Game on! Facilitating the (further) rise of esports in Europe

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While in popular perception the esports market is centred around the twin loci of North America and Asia, Europe is fast becoming an esports hotspot. It accounts for almost one-third of all global esports revenues and is host to more than 70 million esports viewers. However, it remains far less homogenous and represents a far more diverse mix of countries and cultures than America and China

Europe’s rich and diverse games heritage traces back to the earliest days of games development, including some of the biggest titles in the business, ranging from Minecraft (Mojang, Sweden), through Grand Theft Auto (Rockstar North, Scotland), and on to the ubiquitous Candy Crush Saga (King, Sweden). It is unsurprising to see European developers amongst the first organisations that made esports popular, especially in the West. Amongst them are major players such as Germany’s ESL, which is now arguably the world’s largest esports organization.

Some of the world’s top gaming teams are based in Europe, including Team Liquid (The Netherlands), SK Gaming (Germany), Fnatic (UK), Natus Vincere (Ukraine), Astralis (Denmark). Likewise, three out of the Top 5 biggest eSports events in history were held in Europe, including the Intel Extreme Masters Katowice 2017 which had a live audience of 173,000 and an online one of 46 million.

Remote production

Live audiences have, of course, been a casualty of the Covid-19 pandemic. But, when they return, large-scale events will be able to take advantage of the innovation that companies such as Telstra have brought to rebooting sports coverage after lockdown. Remote production of major sports events was already a growing trend within the broadcast industry; Telstra is already adept at remote production of large-scale events such as the 2019 Rugby World Cup. Our pioneering expertise in this area has already been applied to esports events globally.

For example, we worked on Riot Games’ 2019 League of Legends Mid-Season Invitational. The Invitational took place in Chinese Taipei and Vietnam, with multiple HD and audio feeds fed back to Riot’s studios in Los Angeles 13,000km away via Riot Direct – the company’s global Internet backbone supported by Telstra subsea cables. There, the feeds were edited and finalized for broadcast before being sent back out to the many streaming and broadcast partners across Asia via the same route.

Crucially, remote production on this and the events we have collaborated on since, takes place with little discernible latency. Riot now handles the production of all major events on a worldwide basis from its LA-based hub.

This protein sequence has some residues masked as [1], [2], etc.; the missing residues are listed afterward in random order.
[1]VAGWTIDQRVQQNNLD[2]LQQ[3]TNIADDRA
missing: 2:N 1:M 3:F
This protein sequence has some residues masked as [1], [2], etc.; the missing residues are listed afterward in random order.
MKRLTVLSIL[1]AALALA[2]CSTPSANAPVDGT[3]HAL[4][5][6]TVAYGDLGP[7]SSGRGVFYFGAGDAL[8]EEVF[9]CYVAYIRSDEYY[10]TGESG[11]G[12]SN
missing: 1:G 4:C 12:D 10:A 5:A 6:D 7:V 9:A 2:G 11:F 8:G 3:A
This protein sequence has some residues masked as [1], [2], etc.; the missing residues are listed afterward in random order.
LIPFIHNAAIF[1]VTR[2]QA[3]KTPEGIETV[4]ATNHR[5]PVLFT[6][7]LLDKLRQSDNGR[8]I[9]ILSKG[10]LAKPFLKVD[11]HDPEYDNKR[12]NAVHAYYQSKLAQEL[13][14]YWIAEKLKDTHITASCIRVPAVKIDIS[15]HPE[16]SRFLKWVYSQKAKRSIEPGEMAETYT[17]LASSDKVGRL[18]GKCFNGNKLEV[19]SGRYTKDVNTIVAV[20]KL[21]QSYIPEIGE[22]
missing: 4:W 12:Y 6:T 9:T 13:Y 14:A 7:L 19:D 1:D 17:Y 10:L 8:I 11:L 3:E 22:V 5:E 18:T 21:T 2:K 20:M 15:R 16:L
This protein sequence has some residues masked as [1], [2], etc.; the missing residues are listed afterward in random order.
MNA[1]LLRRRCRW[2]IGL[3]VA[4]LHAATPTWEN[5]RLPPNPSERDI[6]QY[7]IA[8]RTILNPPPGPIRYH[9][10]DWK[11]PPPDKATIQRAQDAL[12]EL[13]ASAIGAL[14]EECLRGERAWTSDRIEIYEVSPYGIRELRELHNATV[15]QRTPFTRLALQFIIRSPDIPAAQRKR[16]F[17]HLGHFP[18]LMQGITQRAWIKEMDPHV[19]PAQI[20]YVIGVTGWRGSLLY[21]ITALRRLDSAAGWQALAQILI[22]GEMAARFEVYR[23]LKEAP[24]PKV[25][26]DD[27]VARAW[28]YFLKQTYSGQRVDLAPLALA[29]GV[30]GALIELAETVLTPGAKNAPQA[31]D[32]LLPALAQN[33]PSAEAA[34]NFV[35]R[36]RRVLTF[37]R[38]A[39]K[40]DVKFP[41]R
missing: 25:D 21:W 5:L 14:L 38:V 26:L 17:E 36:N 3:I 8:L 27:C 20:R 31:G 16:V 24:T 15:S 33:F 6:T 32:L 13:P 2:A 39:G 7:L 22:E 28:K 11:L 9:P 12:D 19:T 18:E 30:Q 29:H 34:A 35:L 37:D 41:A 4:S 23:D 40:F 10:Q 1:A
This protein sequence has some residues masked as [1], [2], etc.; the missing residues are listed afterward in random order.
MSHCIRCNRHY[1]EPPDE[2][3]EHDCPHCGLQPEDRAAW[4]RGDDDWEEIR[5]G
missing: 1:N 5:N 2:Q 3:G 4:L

Network requirements

Developing a game, launching it in key markets, expanding game availability and keeping customers engaged, streaming and broadcasting of the esports events — these are all stages in a game’s cycle where access to a powerful network can become a key competitive advantage.

At the game development stage, companies need to assess their evolving network demands, costs and diversity, and start planning for it well in advance. For larger projects with significant revenues, dedicated private networks can be required to connect servers in different locations, enabling design and development teams to easily collaborate in a safe, secure manner as they develop the game.

At launch, and especially given the prevalence of digital media, a network insulated from spikes or local network outages is crucial to ensure a positive user experience.

During the engaged stage, a secure and stable network is required to deliver the live services and game updates that help to keep gamers engaged. As companies enter new markets to expand their gamer base, a network partner to help navigate regional network-related complexity is important.

Finally, at the streaming stage and for esports companies, the capabilities to follow international tournaments are required. This includes set-up, connectivity, and test and deliver stages, all while maintaining stringent levels of low latency, security, and quality.

Press start

Telstra’s network can effectively support gaming companies throughout the game cycle. Our networks are designed to provide low latency alongside the high reliability and high security that are crucial for the deployment of the games. In addition to this, our global media network with its 2,500 end points and widespread connectivity into Asia (including India and China) and America makes it a desirable network partner for any gaming and esports company, especially when coupled with our proven experience with managing spikes, disruptions, and continual investment to meet demand.

The European gaming and esports industry is already a successful one. Using advanced network technologies will allow it to increase traction to not only maximise its opportunities in Europe, but also connect to the enormous markets and global audiences eager to consume high-quality esports content. For network operators such as Telstra, it’s game on!

To hear more on how Telstra is helping gaming and esports companies, tune into the recent webinar on ‘’unlocking the opportunities in gaming and esports’’ available on demand by clicking here